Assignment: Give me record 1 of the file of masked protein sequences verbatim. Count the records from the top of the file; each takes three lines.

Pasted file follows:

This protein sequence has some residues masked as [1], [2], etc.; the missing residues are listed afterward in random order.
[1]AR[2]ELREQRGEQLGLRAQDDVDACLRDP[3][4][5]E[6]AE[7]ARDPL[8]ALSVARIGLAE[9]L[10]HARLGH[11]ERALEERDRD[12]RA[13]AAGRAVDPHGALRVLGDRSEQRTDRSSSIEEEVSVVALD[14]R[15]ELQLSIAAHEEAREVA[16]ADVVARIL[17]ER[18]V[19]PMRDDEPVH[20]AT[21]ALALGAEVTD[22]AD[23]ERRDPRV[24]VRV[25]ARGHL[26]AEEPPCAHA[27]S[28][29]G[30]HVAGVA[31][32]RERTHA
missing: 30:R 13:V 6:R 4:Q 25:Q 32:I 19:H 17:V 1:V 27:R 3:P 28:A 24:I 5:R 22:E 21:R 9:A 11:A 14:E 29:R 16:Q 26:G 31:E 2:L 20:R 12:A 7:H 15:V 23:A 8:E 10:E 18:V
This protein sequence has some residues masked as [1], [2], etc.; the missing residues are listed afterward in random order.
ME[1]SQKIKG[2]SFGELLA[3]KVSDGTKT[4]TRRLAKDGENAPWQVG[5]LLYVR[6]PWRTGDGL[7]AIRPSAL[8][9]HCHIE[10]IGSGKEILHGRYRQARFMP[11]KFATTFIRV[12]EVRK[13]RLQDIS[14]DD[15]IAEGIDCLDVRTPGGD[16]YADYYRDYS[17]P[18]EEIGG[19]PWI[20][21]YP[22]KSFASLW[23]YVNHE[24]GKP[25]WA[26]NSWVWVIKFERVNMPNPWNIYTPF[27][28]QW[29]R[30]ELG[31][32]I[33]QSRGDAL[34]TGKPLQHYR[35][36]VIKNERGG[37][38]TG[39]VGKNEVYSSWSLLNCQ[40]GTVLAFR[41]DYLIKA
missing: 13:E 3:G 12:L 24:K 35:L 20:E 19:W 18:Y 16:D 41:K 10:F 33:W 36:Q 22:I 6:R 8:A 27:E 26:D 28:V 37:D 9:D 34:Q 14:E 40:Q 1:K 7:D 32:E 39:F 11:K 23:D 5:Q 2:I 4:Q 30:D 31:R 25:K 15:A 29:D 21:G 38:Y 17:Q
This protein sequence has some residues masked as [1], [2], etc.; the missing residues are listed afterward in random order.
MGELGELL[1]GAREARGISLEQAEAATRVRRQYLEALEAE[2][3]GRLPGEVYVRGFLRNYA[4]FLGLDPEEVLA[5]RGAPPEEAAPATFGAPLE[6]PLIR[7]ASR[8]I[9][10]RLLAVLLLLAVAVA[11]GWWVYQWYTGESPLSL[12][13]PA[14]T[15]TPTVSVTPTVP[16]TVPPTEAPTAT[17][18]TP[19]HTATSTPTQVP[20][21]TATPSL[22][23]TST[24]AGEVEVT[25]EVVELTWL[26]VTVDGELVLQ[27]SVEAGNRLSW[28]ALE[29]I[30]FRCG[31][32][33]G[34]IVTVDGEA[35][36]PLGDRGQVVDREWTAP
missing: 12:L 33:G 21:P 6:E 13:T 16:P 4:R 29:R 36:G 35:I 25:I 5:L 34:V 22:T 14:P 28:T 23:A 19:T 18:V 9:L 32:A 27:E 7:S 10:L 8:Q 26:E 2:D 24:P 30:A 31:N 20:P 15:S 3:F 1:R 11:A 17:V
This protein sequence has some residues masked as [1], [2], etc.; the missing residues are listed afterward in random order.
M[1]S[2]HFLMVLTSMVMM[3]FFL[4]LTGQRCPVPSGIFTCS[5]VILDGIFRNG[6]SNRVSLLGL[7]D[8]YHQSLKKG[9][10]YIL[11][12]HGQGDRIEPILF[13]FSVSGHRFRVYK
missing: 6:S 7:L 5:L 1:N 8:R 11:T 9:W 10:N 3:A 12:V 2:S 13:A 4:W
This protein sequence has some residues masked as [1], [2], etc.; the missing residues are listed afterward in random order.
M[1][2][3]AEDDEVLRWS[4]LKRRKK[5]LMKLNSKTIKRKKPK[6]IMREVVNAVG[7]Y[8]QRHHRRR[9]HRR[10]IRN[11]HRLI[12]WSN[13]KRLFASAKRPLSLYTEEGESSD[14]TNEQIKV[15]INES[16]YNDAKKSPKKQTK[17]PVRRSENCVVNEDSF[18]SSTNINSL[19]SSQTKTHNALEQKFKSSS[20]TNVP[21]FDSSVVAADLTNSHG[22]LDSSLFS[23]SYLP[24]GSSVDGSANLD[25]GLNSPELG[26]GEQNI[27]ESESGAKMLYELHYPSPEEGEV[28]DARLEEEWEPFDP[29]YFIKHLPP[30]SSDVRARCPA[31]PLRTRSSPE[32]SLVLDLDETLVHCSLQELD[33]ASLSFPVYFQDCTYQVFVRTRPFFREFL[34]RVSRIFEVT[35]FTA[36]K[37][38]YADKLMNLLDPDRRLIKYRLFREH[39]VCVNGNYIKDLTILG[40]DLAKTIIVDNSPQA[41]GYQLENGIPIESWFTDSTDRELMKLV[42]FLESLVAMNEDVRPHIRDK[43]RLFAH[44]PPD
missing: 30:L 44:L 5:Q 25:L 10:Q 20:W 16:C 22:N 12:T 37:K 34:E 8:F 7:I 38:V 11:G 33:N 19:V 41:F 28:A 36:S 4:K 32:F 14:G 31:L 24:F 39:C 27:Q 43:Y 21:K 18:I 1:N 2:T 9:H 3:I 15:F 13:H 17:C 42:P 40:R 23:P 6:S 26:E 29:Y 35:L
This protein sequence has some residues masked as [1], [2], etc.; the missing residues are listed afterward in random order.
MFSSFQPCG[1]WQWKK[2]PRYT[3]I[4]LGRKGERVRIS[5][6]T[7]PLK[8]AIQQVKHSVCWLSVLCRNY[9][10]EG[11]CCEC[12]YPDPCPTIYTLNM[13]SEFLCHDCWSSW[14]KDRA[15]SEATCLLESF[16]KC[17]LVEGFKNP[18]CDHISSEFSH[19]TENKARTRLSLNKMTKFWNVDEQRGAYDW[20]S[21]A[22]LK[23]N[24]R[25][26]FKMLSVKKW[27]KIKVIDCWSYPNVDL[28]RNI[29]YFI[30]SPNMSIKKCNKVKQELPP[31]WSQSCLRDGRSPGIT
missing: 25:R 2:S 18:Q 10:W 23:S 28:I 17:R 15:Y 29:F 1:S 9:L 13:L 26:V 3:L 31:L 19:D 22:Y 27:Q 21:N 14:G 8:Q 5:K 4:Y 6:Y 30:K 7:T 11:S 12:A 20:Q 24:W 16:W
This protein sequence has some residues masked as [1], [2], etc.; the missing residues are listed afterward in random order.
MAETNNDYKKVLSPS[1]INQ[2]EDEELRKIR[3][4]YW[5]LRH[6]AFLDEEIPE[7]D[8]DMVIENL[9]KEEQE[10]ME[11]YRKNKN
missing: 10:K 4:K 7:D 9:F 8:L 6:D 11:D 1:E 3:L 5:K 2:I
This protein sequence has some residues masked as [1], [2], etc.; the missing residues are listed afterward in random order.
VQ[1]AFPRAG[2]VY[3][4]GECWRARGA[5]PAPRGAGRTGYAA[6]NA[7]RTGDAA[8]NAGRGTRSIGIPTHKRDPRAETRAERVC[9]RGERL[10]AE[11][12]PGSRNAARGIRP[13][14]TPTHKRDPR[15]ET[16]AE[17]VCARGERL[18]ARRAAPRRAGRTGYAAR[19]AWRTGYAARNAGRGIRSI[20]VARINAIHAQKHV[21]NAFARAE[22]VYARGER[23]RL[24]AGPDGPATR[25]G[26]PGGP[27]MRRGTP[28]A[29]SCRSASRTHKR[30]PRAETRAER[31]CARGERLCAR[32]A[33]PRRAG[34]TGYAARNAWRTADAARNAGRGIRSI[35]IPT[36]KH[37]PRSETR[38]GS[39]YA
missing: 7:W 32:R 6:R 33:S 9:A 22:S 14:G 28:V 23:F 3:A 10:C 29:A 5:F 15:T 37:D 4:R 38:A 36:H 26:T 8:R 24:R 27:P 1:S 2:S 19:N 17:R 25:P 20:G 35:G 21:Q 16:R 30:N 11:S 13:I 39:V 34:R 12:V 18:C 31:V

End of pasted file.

This protein sequence has some residues masked as [1], [2], etc.; the missing residues are listed afterward in random order.
[1]AR[2]ELREQRGEQLGLRAQDDVDACLRDP[3][4][5]E[6]AE[7]ARDPL[8]ALSVARIGLAE[9]L[10]HARLGH[11]ERALEERDRD[12]RA[13]AAGRAVDPHGALRVLGDRSEQRTDRSSSIEEEVSVVALD[14]R[15]ELQLSIAAHEEAREVA[16]ADVVARIL[17]ER[18]V[19]PMRDDEPVH[20]AT[21]ALALGAEVTD[22]AD[23]ERRDPRV[24]VRV[25]ARGHL[26]AEEPPCAHA[27]S[28][29]G[30]HVAGVA[31][32]RERTHA
missing: 30:R 13:V 6:R 4:Q 25:Q 32:I 19:H 17:V 1:V 27:R 3:P 28:A 24:I 5:R 22:E 21:R 9:A 11:A 14:E 29:R 16:Q 26:G 31:E 2:L 20:R 12:A 7:H 15:V 23:A 8:E 10:E 18:V